FIG. 6 is a top view of a series of anodes according to a second embodiment of this invention;
FIG. 7 is a longitudinal section of FIG. 6;
FIG. 8 is a longitudinal sectional view of a completed capacitor comprising an anode of FIGS. 6 and 7;
FIG. 9 is a bottom view of the capacitor of FIG. 8; and
FIG. 10 is a transverse sectional view along line X--X of FIG. 8.
In accordance with an initial method of implementation of the process of the invention, illustrated by FIGS. 1 to 5, a tantalum ribbon 1 of large width and little thickness (for example 0.1 mm) is cut along a line broken into crenellations so as to form two combs 2 and 2A that are identical and interleave, comprising a multiplicity of vertical transverse sections 3 or 3A, connected by a longitudinal section 4 or 4A.
FIGS. 3 and 7 represent tantalum anodes jointly presenting the characteristic of comprising a porous body or core, here of generally rectangular shape, of which one side face has running along it over at least part of its surface a tantalum strip extending beyond at least one terminal face of the rectangular core. This tantalum strip comprises a zone incurvated towards the inside of the core, thus ensuring respective attachment of this core and the strip. FIGS. 3 and 7 each represent a multiplicity of such anodes connected together through these tantalum strips forming part of a support element enabling these anodes to be processed simultaneously in order to form capacitors, and in particular chip capacitors.
Each of the transverse sections (or teeth) 3 and 3A of the combs 2 and 2A is distorted in a zone 5 so as to present an incurvated part 6 towards the outside of the plane of the comb. These incurvated parts are eyelet-like pieces brought about by "piercing" the transverse sections.
Pellets 7, the purpose of which is to form the cores of anodes for capacitors, are added to each of the teeth 3 of a comb 2 by pressing powder directly onto these teeth, with the incurvated zones 6 immersed into the powder, whilst a flat section of these teeth runs along the pellets. The latter flat sections are preferably rectangular in form.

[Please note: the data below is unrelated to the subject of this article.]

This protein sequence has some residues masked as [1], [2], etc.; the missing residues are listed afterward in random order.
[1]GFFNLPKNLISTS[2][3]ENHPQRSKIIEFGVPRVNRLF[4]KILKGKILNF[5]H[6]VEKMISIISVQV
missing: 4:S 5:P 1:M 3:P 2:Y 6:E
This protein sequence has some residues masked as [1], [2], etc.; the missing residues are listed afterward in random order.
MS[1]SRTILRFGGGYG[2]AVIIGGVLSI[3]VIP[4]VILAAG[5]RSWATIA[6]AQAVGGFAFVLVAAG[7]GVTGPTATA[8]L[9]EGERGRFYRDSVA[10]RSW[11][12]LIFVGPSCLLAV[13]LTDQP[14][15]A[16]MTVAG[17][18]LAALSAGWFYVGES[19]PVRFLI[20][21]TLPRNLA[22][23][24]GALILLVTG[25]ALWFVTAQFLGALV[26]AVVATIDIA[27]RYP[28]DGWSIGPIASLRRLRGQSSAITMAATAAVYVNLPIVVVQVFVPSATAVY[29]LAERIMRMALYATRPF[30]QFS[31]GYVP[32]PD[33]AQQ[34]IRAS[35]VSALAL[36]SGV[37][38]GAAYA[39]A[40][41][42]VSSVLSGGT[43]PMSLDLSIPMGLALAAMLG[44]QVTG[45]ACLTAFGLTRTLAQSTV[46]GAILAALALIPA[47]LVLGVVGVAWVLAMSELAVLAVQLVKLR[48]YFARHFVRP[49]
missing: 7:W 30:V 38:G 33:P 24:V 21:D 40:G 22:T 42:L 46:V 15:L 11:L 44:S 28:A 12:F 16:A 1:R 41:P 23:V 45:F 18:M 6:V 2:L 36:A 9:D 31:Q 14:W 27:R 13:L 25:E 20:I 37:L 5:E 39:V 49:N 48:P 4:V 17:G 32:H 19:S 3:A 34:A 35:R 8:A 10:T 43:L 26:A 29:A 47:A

All the pellets 7 pressed onto the teeth 3 of a comb 2 are then sintered at high temperature and in a vacuum under conventional prior art conditions. The comb 2 carrying the anode cores 7 thus formed acts as support element and electrical conductor for the subsequent processing operations, which are innately conventional in the prior art.
A telfon sleeve 8 of average viscosity is applied to each transverse section of comb 2 between the porous cores 7 and the longitudinal section 4, in accordance with conventional arrangements. These porous cores 7 are then immersed into a solution of manganese nitrate and then passed through a furnace for a pyrolysis phase, during which manganese dioxide is formed. This dioxide is prevented from rising along the teeth 3 by the teflon sleeves 8.
As a variant, not represented in the drawings, the teflon sleeve 8 is replaced by appropriate sealing strips, tightened and assembled together so as to act as a handling device.
Following pyrolysis, the anodes are dipped into a carbon solution ("AQUADAG") and then a silver bath as in the conventional prior art process for solid electrolyte capacitors.
The anodes thus made can form the core of a considerable number of types of capacitors.
To execute a chip capacitor, encapsulation is achieved by molding the various porous cores 7 in a molding resin 9, in accordance with the provisions of above-identified application Ser. No. 933,404, whilst nonetheless protecting a terminal face 10 of these cores opposite the longitudinal section 4 of comb 2, by means of a flexible pad.